He said they were trained and equipped in part by Europeans, including those from NATO countries, but their own recent battle experience means they are now as much teachers as students.

Tasks that the unit considers routine – scouting as close to Russians as possible, planting explosives under their noses, underwater operations – most soldiers would consider high-risk. High-risk missions are practically a death wish.

Skif knew he first had to plan and persuade the generals that if his men could secure a bridgehead – a strategic crossing point – it would be worthwhile to send troops. And that would mean high-risk river missions.

But a lucky thing happened in early autumn. A Russian officer who claimed he’d been opposed to the war since its beginning was sent to the front in Kherson. It was, he later said, every bit as bad as he’d feared.

He made contact with Ukrainian intelligence and said he had 11 comrades who felt similarly. The group surrendered together and Skif ended up taking custody of the Russian officer and his men.

The surrendered Russians told him exactly what he needed to know about their unit on the little island they were now tasked with taking, just outside the village of Krynky.

He was sure he could take the island and more with 20 experienced men. But not without the promise of sufficient backup so Ukrainian regular forces could hold the territory. Fine, his commander said. He’d get the backup – if he returned with footage of his unit in the village hoisting the Ukrainian flag.

And that’s how, in mid-October, a Ukrainian drone carrying the national blue and yellow flag came to fly above Krynky at just the moment Skif and his men made their way to the occupied village across the river. They got their photo op, sent it to the military headquarters, and established the bridgehead.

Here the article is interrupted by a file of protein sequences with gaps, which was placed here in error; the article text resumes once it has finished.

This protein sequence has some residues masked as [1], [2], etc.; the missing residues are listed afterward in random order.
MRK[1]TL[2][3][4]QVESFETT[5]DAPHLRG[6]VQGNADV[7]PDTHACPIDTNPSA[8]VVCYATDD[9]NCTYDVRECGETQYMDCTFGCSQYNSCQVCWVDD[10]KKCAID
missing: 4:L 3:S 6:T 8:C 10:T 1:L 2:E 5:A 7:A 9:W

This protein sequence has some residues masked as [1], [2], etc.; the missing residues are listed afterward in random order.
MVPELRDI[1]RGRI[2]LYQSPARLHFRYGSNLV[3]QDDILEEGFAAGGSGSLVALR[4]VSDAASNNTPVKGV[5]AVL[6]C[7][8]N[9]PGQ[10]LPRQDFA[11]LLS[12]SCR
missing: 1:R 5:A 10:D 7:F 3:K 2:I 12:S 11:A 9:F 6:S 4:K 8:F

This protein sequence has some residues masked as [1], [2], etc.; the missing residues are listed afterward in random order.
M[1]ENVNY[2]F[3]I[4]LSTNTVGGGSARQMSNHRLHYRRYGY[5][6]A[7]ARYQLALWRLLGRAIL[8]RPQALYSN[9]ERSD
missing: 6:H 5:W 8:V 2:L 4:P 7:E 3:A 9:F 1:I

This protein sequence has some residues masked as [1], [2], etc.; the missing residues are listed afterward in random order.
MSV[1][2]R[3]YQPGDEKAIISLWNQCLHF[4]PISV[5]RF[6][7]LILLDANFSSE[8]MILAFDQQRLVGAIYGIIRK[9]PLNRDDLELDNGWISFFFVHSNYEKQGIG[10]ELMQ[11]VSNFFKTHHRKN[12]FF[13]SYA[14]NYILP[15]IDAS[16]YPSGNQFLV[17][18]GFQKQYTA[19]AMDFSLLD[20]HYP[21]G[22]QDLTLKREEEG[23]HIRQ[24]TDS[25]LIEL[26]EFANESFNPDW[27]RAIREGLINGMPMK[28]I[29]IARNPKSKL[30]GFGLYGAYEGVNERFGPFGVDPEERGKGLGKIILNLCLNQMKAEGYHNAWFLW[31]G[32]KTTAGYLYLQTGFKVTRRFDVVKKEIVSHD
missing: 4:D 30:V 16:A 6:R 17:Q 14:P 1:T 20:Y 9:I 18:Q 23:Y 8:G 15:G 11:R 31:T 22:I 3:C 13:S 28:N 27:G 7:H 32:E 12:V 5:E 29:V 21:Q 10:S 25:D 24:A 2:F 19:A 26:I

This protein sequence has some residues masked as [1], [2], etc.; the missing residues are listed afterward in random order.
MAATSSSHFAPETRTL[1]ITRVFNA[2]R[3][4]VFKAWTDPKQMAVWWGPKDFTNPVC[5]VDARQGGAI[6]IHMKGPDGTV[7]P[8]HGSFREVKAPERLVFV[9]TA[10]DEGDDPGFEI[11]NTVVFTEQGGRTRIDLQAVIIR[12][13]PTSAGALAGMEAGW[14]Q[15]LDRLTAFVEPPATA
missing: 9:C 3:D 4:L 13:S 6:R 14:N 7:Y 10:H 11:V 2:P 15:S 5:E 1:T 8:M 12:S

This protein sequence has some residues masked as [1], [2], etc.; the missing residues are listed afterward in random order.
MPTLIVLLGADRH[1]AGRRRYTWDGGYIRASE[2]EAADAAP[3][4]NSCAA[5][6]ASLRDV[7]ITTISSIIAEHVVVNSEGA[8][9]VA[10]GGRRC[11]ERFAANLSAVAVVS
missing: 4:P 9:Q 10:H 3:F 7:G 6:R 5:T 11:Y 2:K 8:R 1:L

Multiple Ukrainian brigades were sent to hold the position and have been there ever since, including those men from Center 73 still in shape to fight.

But nighttime temperatures are dipping well below freezing, and Ukrainian forces are vastly underequipped compared to the Russians nearby. Holding and advancing in winter is much harder on soldiers’ bodies and their morale.

In recent weeks, Russia has sent waves of glide bombs — essentially enormous munitions retrofitted with gliding apparatus to allow them to be launched from dozens of kilometers (miles) away, as well as swarms of grenade-launching drones and Chinese all-terrain vehicles, according to the Institute for the Study of War and the Hudson Institute, two American think-tanks analyzing open-source footage from the area.

But Ukrainian forces and Center 73 keep fighting.

“My phone book is a little graveyard,” Skif said one evening, coordinating over the radio his men on another boat mission. “This is our work. No one knows about it, no one talks about it, and we do it with little reward except to benefit our country.”

___

Contributors include Lori Hinnant in Paris, Felipe Dana in Kherson, and Samya Kullab and Illia Novikov in Kyiv.

source

Leave a Reply

Leave a Reply

Your email address will not be published. Required fields are marked *